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The World Cup tables are shaping up to be very intriguing viewing as the group stage unfolds in Qatar.

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With teams now scrambling to be in the top two in order to reach the last 16, goal difference will make a big difference and it is going to be very tight and tense over the next few days.

If you need a reminder on the tiebreakers for the group stage, here is everything which will help you work out the two teams who will make it through and the two who will go home from reach group.

[ LIVE: World Cup 2022 schedule, how to watch, scores, hub ]

Below are the World Cup tables from all eight groups, as fans across the globe will be glue to these standings as they try to figure out the permutations needed for their team to make it through.


Group A | Group B | Group C | Group D | Group E | Group F | Group G | Group H

Group A table

1.  Netherlands — 7 points (+4 GD) – IN THE LAST 16 
2. Senegal — 6 points (+1) – IN THE LAST 16
3. Ecuador — 4 points (+1) – ELIMINATED
4. Qatar — 0 (-6) – ELIMINATED

Matches played

Recap/highlights: Qatar 0-2 Ecuador – Al Bayt Stadium, Al Khor
Recap/highlights: Senegal 0-2 Netherlands – Al Thumama Stadium, Al Khor
Recap/highlights: Qatar 1-3 Senegal – Al Thumama Stadium, Al Khor
Recap/highlights: Netherlands 1-1 Ecuador – Khalifa International Stadium, Al Rayyan
Recap/highlights: Netherlands 2-0 Qatar – Al Bayt Stadium, Al Khor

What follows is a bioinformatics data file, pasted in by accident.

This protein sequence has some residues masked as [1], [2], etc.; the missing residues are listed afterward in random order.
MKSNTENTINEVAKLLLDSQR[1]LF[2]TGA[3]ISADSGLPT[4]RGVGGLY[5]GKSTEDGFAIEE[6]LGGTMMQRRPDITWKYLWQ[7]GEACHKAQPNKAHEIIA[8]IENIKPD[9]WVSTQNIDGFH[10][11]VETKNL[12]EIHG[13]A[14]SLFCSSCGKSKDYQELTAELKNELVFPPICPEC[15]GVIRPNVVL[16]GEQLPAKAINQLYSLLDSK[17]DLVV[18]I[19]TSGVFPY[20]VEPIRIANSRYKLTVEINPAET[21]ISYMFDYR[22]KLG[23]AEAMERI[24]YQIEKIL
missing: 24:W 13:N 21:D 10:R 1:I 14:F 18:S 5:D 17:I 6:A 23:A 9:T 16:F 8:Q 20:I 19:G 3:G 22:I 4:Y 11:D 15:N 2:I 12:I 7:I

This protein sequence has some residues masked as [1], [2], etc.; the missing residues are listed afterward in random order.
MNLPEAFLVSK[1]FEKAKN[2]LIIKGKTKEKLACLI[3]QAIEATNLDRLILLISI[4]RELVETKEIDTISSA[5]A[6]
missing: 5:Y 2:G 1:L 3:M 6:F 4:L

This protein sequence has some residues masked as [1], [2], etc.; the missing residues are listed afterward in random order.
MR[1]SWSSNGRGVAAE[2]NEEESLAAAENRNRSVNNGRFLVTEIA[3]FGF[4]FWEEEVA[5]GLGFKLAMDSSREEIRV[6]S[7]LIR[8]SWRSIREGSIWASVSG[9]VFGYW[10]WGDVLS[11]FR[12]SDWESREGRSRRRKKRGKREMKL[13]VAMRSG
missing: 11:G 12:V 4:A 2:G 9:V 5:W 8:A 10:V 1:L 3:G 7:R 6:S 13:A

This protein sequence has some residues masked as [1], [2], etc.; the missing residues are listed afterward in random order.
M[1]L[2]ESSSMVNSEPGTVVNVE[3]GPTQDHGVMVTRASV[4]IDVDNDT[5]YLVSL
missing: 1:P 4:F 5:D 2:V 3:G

Recap/highlights: Ecuador 1-2 Senegal –  Khalifa International Stadium, Al Rayyan


Group B table

1. England – 7 points (+7 GD) – IN THE LAST 16
2. USA – 5 points (+1) – IN THE LAST 16
3. Iran – 3 points (-3) – ELIMINATED
4. Wales – 1 point (-5) – ELIMINATED

Matches played

Recap/highlights: England 6-2 Iran – Khalifa International Stadium, Al Rayyan
Recap/highlights: USA 1-1 Wales – Ahmed bin Ali Stadium, Al Rayyan
Recap/highlights: England 0-0 USA – Al Bayt Stadium, Al Khor
Recap/highlights: Wales 0-2 Iran – Ahmed bin Ali Stadium, Al Rayyan
Recap/highlights: Wales 0-3 England – Ahmed bin Ali Stadium, Al Rayyan
Recap/highlights: Iran 0-1 USA – Al Thumama Stadium, Al Khor


Group C table

1. Argentina — 6 points (+3) – IN THE LAST 16
2. Poland — 4 points (0) – IN THE LAST 16
3. Mexico — 4 points (-1) – ELIMINATED
4. Saudi Arabia — 3 points (-2) – ELIMINATED

Matches played

Recap/highlights: Argentina 1-2 Saudi Arabia – Lusail Iconic Stadium, Lusail
Recap/highlights: Mexico 0-0 Poland – Stadium 974, Doha
Recap/highlights: Poland 2-0 Saudi Arabia – Education City Stadium, Al Rayyan
Recap/highlights: Argentina 2-0 Mexico – Lusail Iconic Stadium, Lusail
Recap/highlights: Poland 0-2 Argentina – Stadium 974, Doha
Recap/highlights: Saudi Arabia 1-2 Mexico – Lusail Iconic Stadium, Lusail


Group D table